ImageDentistry without pain or stress doesn't fit the stereotype.  But that is exactly what the people at Advanced Dental Technology of Ithaca II, PLLC work to provide.  They do it with a combination of modern technology, matching the best treatments to individual patients, and a down to earth attitude that patients can relate to.

"I have great staff," says Dentist Marcia Zax.  "They are very, very knowledgeable, very personable.  I think the thing that sets us apart from most medical and dental offices is that we're very down to earth.  When you come in you can talk to the staff.  There's no small glass window where you present yourself and then have to sit down.  People are nervous enough when they come to the dentist.  I think it makes a huge difference that you can feel at home here.  People tell us all the time that they come here because they laugh and they feel comfortable."

Kim McLachlan working on a patient

It is also telling that she has no turnover among her staff.  Receptionist and Certified Dental Assistant Kim McLachlan and Office Manager and Treatment Coordinator Nicola Donohoe have worked in the practice for 20 years, actually longer than Zax herself.  And Registered Dental Hygienist Deborah K. Lewis has been there seven years.  That makes for a tight team of people who like and trust each other, and that atmosphere translates to the patients.

Zax began practicing in Ithaca in 1993.  She joined Advanced Dental Technology in 1999, and then purchased it in 2001.  Soon after she purchased an electric drill to replace the air driven ones.  The new drills maintain their speed and run quieter, making fillings more efficient and less scary.  She also has advanced certification in the use of lasers.

But Zax says that just because you have the latest-greatest technology doesn't necessarily mean it is the best option for the patient.  ""One of the reasons to use a laser instead of a drill is that the patient doesn't feel it," she says.  "That also means that the doctor doesn't have the tactile sensation where he's cutting.  When you're taking the gross decay out it's not important, but when you're taking out that last layer it actually took longer, and I still needed to numb the patient in most instances.  So I've gotten away from using that.  The technology isn't there yet."

Originally from Providence, Rhode Island, Zax studied at a women's teacher's college in Jerusalem when she was 17.   She attended a seven year dental program at NYU, and then  did her residency at Strong Memorial Hospital in Rochester.  At NYU she had begun doing dental research looking at factors that affect cavity formation.  She attended Hebrew University in Jerusalem from 1986 to 1990, earning her PhD in tooth development.

Zax met her husband, a PhD in chemistry, at a Passover Seder in Rochester at a time when he was finishing a post-doc in Jerusalem.  The couple dated in Jerusalem for six weeks until he moved to his new position in Illinois.  "Then he said I'm not coming back unless this is serious," Zax recalls.  "So we got engaged after six weeks."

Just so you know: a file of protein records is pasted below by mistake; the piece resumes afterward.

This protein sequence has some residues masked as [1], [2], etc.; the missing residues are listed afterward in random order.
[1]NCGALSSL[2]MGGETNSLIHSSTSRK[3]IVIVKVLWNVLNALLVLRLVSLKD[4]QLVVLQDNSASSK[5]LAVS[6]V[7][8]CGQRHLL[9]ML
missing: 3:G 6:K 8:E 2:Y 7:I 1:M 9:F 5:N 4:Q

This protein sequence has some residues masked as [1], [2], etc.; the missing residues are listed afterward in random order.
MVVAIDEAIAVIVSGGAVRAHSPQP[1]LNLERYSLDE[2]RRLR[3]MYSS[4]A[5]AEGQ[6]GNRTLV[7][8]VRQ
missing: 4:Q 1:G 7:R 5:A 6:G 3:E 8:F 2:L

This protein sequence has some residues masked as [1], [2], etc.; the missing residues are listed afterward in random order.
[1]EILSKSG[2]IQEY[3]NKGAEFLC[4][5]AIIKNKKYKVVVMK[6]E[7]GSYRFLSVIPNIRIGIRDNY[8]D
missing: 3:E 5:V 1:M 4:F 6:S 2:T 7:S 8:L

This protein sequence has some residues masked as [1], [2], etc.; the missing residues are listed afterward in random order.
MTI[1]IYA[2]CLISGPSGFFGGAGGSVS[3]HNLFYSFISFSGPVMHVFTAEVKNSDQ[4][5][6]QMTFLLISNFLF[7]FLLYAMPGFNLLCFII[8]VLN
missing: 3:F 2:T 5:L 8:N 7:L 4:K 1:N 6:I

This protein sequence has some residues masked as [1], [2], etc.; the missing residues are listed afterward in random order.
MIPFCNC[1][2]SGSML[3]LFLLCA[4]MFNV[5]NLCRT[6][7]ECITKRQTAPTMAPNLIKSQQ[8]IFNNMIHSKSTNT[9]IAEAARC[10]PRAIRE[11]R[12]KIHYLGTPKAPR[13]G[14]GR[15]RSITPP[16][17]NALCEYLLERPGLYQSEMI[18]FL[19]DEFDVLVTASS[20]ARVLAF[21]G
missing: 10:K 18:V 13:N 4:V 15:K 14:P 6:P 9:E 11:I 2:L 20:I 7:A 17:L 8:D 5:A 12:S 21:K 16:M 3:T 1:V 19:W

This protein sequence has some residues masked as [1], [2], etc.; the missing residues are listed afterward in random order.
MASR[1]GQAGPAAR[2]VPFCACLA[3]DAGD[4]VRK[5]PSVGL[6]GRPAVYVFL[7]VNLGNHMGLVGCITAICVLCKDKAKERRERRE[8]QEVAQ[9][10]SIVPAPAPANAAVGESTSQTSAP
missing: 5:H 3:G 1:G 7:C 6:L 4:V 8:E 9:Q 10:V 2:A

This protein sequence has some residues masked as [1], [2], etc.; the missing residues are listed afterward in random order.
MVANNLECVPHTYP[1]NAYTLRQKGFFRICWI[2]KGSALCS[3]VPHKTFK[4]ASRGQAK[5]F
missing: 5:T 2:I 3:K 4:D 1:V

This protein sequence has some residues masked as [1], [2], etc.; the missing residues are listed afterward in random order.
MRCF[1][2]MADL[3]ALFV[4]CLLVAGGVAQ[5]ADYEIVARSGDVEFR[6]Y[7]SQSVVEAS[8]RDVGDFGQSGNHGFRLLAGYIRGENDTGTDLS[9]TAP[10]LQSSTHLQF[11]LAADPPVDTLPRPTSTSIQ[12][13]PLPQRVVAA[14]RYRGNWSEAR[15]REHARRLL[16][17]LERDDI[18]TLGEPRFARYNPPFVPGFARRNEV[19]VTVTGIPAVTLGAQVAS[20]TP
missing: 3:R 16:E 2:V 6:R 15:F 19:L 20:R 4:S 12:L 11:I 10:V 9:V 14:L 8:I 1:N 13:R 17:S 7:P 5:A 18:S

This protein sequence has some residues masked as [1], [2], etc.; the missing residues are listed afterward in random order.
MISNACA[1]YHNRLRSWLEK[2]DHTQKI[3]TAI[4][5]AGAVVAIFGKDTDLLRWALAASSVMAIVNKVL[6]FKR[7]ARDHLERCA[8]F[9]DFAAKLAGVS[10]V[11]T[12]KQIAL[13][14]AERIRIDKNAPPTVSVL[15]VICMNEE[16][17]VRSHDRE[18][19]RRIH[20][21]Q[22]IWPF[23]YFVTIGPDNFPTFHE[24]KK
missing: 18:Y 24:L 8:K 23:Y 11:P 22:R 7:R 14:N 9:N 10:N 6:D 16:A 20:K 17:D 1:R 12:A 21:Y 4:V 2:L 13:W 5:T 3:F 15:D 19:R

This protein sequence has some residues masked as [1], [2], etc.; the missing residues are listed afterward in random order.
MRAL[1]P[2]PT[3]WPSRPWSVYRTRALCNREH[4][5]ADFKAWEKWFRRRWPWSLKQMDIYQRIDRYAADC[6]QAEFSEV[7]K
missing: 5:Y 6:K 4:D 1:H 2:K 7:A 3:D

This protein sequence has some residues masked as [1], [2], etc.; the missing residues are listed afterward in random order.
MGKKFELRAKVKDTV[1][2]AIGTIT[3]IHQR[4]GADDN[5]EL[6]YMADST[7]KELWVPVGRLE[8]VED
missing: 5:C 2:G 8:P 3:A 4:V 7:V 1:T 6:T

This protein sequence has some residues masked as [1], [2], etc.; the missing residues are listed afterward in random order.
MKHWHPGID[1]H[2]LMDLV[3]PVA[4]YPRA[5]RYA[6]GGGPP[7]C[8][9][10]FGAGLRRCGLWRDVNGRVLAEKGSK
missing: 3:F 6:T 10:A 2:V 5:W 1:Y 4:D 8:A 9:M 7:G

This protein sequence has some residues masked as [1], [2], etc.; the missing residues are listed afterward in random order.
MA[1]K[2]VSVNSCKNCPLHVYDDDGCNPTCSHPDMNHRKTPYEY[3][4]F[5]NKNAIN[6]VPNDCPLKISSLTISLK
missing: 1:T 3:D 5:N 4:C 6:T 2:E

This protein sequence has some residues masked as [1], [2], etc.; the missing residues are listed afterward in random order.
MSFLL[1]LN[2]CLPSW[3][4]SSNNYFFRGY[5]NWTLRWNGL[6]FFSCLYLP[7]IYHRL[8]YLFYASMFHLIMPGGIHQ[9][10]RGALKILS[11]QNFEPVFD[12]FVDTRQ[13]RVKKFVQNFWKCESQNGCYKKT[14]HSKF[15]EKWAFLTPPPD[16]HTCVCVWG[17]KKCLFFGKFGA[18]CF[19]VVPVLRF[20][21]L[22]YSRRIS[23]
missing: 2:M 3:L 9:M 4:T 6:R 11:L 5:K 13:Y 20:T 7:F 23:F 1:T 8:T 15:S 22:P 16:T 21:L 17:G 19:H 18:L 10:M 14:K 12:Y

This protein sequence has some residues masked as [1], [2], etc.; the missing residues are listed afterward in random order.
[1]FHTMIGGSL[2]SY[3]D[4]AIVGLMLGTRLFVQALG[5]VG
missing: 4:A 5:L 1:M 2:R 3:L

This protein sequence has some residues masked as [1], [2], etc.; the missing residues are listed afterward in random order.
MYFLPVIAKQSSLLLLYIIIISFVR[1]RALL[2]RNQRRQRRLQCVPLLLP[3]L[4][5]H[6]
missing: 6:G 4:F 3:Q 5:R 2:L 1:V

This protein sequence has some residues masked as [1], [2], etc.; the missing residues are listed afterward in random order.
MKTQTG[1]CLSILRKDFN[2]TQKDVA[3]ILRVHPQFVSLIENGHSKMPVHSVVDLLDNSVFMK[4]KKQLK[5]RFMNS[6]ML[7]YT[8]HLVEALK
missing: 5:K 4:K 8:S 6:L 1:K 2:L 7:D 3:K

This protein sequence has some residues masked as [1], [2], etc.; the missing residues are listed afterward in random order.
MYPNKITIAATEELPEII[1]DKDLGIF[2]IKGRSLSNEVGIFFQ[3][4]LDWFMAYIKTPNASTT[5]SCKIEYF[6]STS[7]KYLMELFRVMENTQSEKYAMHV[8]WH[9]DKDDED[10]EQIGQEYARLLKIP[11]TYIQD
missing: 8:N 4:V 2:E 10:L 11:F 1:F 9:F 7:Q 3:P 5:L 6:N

It took a year before he could get back to Israel.  In the meantime the couple communicated via BITNET, a precursor to the Internet.  Today they have three children.  He works at Cornell, while she owns her practice.

Zax says her favorite part of the business is the variety.  "I like being a general practitioner," she says.  "I like having a variety of different things to do, whether it's crowns, fillings, or root canals."

While Advanced Dental Technology is a general dental practice, Zax is sometimes presented with extreme or unusual cases.  Using a laser she removed a lesion on the side of an 87 year old man's tongue that was the size of a cherry tomato.  By choosing laser technology she was able to remove it without much bleeding, and no stitches.

Dr. Marcia Zax

Another man wanted cosmetic dentistry because his young daughter had noticed his teeth had worn down to the nubs.  Zax rebuilt the front teeth, adding almost two millimeters of length to restore what had been there without changing the bite in the back at all. 

"The wonderful thing about it was that when it was finished his friends thought he had bleached them," she recalls.  "They had no idea how much work was done.  It looked wonderful, but people didn't pick up on the fact that things had been changed so radically.  It looked natural.  That's what gratifying, when patients see a big improvement in their appearance and they are very happy about it."

Dentistry is a high-stress profession, and Zax says that the most stressful thing for her is when a patient is feeling discomfort or stress.  That motivates her to go the extra mile to consult with patients on the best treatments, taking their point of view into consideration.  She also works with patients on dental health plans that allow them to forcast the work they may need over the long haul and spread out the cost, helping to relieve some of patients' financial stress.

"If there is anywhere where you could go and feel comfortable, our office is the place," Zax says.  "We want to make you physically comfortable in terms of not being in pain.  We want to put you at ease in terms of our relationship with you.  We want you to be comfortable about asking questions, and we want to explain to you what our findings are so you can be informed and be in the drivers seat."